Premises liability law requires landlords to make their grounds reasonably safe for visitors by taking steps to discover unsafe conditions and either remove them or provide adequate warning about them. But what happens when a landlord knows a hazard exists, but does little or nothing to remediate the situation because the hazard is readily apparent? Is a landlord blameless when he relies on a visitor’s good sense to avoid a danger that is “open and obvious”? In many cases, the answer is yes, which means an injured plaintiff cannot recover damages.
Take, for example, the case of the sizzling skillet. When a customer bowed his head over the hot plate to pray before eating, grease from his steak fajita popped up and burned his face. A New Jersey appellate judge ruled the hot skillet was an “open and obvious” danger, so Applebee’s had no duty to warn the customer against lowering his face over it.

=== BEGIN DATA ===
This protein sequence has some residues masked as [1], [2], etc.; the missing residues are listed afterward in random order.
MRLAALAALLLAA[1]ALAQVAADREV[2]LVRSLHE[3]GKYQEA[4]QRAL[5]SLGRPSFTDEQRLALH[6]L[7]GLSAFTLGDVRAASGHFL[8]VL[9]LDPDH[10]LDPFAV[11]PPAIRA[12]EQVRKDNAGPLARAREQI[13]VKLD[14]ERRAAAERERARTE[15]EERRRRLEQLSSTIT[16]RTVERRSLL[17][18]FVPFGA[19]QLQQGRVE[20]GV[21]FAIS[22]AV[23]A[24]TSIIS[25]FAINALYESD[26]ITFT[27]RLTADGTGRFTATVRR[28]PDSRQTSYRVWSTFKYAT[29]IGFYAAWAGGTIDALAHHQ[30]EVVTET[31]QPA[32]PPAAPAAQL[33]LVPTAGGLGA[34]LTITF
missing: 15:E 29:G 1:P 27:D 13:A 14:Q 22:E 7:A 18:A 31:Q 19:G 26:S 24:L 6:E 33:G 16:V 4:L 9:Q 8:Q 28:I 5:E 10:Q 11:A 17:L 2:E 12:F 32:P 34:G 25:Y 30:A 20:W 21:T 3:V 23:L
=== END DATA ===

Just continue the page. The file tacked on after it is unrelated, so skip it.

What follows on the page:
In premises liability cases where the landlord offers an “open and obvious” defense, the court must examine the facts to answer the following questions:
Premises liability cases often involve competing interpretations of numerous facts and circumstances. It is an attorney’s job to make his client’s behavior seem reasonable under the totality of the circumstances and to show how the opposing party was unreasonable. Injured plaintiffs only have to prove their case by a preponderance of the evidence, but convincing a judge or jury can still be a formidable task.
If you are injured by the unsafe condition of someone’s property in Bergen County or anywhere in New Jersey, consult an experienced attorney at Seigel Law as soon as possible. Contact us online or call 201-444-4000 today for a free case evaluation.